Written by Stephen Moffat
Directed by Ben Wheatley
Starring: Peter Capaldi (The Doctor); Jenna Coleman (Clara Oswald); Neve McIntosh (Madame Vastra); Catrin Stewart (Jenny Flint); Dan Starkey (Strax); Peter Ferdinando (The Half-Faced Man); Paul Hickey (Inspector Grayson); Michelle Gomez (Missy) & Matt Smith (The Eleventh Doctor)
Here There Be Spoilers.
In the words of Madame Vastra, spoken just prior to start of the marvelous new opening credits, “Here we go again.” Deep Breath, the first episode of the eighth series of Doctor Who (of the new series, anyway), is a special episode – special in the same way that The Eleventh Hour, The Christmas Invasion, Rose, Time And The Rani and several other episodes before them were special: they introduce us to a whole new Doctor. The introductory episodes are always fraught with tension, like Helen Keller traversing a tightrope strewn with banana skins whilst holding back a very big sneeze. Doctor Who, a show that has remained both running and fresh through five decades by the genius premise that allows a new actor to assume the role every few years, is yet precarious in its existence: all it takes is a misguided casting decision to bring the adventures of everyone’s favorite Timelord to an abrupt end. And adding to the tension is that introductory episodes for a new Doctor never show the Doctor at the peak of his abilities; regeneration is a massive strain on the system and usually leaves the Doctor wonky and a bit slow on the uptake. Deep Breath is no exception; here we are, trying to get a sense of what the new Doctor is going to be, and he’s flouncing about, barely able to remember his own name. These episodes need to be written with care. We could end up with a Castrovalva, where the Doctor has to be out of commission in a stasis room in order to sort himself out, or The Twin Dilemma, where the Doctor tries to strangle his companion in a fit of post-regeneration psychosis. For Whovians, this sort of thing is old hat. It is our job to see behind the weirdness of the post-regeneration lunacy (like seeing past Madame Vastra’s veil) and glean what the new Doctor is going to be. So… what’s he like?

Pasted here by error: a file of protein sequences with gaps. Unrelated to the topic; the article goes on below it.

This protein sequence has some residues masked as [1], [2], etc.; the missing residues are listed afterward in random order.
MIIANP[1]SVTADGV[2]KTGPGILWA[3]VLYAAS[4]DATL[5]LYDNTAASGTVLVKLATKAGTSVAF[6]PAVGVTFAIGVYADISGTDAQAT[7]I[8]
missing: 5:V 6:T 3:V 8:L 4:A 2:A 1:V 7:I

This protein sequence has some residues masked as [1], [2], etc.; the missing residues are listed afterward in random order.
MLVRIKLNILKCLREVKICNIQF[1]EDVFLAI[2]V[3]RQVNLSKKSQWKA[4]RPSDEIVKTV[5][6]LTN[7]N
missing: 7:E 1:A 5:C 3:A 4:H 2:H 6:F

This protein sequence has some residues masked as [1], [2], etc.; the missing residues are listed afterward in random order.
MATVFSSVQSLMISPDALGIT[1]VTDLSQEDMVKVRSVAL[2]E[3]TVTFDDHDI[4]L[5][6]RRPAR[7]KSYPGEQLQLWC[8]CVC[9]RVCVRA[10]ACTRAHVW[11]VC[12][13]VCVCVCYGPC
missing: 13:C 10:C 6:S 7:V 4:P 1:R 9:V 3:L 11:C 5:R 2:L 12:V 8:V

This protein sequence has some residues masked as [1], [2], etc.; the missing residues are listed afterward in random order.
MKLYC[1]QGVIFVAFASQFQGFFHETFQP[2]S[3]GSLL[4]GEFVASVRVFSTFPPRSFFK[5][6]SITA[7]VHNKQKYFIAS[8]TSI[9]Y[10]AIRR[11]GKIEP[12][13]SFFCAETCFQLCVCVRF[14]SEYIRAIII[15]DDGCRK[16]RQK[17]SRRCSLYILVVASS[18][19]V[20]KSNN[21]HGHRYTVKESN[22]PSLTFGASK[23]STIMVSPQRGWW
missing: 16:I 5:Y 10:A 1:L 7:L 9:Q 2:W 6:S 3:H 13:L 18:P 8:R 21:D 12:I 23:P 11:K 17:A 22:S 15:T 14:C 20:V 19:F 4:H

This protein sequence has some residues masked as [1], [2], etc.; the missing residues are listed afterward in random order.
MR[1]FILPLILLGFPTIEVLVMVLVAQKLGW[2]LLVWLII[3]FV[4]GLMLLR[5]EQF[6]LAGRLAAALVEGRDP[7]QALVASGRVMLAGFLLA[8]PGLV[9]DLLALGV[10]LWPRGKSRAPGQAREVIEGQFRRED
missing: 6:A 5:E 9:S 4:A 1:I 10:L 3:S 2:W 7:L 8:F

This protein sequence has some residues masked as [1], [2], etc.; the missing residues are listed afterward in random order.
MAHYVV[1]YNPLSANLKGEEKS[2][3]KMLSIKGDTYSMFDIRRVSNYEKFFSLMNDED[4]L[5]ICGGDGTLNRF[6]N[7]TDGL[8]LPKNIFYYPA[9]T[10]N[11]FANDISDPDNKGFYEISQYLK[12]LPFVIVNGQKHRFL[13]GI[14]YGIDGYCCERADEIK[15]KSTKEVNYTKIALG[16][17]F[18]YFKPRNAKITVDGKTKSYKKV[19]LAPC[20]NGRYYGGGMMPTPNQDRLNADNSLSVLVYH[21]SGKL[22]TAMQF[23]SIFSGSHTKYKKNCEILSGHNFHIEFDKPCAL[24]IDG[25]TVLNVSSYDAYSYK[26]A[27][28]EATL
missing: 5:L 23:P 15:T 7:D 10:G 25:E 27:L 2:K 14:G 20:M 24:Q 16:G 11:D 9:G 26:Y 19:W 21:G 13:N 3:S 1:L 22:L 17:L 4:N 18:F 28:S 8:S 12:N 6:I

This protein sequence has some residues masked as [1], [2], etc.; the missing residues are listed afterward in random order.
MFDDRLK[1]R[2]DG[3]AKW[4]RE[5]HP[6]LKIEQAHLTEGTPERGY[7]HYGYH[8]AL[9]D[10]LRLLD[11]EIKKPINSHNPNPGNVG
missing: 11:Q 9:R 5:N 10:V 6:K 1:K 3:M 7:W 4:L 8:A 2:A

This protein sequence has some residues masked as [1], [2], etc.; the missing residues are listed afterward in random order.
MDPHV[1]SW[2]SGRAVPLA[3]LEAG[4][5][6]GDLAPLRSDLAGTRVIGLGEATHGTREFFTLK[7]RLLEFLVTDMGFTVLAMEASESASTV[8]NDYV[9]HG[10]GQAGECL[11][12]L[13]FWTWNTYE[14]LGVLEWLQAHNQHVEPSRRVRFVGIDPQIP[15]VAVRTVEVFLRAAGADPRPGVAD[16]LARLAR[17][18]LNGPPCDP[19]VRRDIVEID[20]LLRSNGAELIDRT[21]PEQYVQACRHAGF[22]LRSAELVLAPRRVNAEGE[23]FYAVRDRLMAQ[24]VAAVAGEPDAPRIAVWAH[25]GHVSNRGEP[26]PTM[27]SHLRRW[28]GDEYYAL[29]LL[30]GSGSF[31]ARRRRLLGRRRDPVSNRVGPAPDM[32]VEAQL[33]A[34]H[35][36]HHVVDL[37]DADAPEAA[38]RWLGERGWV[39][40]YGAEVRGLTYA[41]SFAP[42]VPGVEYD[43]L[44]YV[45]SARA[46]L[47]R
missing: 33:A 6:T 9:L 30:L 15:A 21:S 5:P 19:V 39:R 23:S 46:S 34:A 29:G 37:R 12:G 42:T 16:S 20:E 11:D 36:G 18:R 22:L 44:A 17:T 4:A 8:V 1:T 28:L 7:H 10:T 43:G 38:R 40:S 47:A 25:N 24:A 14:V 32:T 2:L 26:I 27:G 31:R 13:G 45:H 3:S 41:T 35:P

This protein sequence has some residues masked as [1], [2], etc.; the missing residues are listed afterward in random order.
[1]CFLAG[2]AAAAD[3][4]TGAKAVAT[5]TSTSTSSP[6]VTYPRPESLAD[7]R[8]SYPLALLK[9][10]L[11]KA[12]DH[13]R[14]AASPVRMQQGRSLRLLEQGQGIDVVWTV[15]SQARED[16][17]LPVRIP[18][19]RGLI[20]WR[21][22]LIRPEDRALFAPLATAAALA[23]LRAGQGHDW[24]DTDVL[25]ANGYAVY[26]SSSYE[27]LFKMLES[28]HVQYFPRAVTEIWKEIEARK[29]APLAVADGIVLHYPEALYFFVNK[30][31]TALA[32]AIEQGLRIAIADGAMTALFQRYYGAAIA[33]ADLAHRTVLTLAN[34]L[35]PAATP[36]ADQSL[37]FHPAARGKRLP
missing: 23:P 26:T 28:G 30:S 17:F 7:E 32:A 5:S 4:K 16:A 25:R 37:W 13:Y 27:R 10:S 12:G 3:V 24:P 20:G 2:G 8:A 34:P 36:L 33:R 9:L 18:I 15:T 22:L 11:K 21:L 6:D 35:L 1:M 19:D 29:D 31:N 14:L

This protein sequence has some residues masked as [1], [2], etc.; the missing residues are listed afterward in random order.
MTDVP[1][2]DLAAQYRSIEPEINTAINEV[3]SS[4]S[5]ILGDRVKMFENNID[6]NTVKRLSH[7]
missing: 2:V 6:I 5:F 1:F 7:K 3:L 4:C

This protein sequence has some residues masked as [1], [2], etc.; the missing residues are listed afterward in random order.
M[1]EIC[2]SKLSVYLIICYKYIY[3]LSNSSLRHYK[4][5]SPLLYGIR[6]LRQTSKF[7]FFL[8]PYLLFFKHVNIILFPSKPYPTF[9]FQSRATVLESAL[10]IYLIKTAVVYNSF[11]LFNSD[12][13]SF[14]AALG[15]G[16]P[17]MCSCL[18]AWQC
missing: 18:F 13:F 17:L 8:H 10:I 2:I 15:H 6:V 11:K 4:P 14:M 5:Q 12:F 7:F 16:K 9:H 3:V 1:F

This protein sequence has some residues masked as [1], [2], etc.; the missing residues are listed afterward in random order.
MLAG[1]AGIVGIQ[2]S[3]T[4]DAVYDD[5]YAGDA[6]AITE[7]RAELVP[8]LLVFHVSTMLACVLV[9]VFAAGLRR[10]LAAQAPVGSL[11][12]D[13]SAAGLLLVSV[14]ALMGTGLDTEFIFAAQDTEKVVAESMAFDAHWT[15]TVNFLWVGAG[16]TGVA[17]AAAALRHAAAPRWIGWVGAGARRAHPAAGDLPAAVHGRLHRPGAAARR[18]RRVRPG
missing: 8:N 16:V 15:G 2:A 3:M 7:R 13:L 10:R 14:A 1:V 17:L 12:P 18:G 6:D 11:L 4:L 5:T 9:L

Let’s save that question for later. After all, there’s a dinosaur in the Themes to contend with.
Deep Breath begins with the Paternoster Gang (Madame Vastra, Jenny & Strax) and said dinosaur, misplaced as it is in Victorian London. A dino-cough reveals that the TARDIS has been lodged in its throat and the question of how it got to London is answered, but the real question (there are several moments in this episode when the Doctor calls attention to what the real question is) is what is going to happen when the TARDIS doors open. When the Doctor emerges, he is as wonky as expected (don’t forget, his last line of dialog in the episode he regenerated in was “Do you happen to know how to fly this thing”): forgetting everybody’s name, mistaking Strax for Clara (“You’re both of similar height… maybe you should wear labels.”), and apparently flirting with a female dinosaur. It’s a lot to take in, especially with a Scottish accent (not as thick as Amy’s – thank Heaven for small favors), and as funny as the scene is, we may feel a bit like Clara in our uneasiness that we don’t really know who the Doctor really is. Our memories of when the Eleventh Doctor was demanding apples, yogurt, bacon and other foodstuff from young Amelia Pond might help us, but what we really need is an adventure to distract us from the oddness and for the Doctor to prove himself in.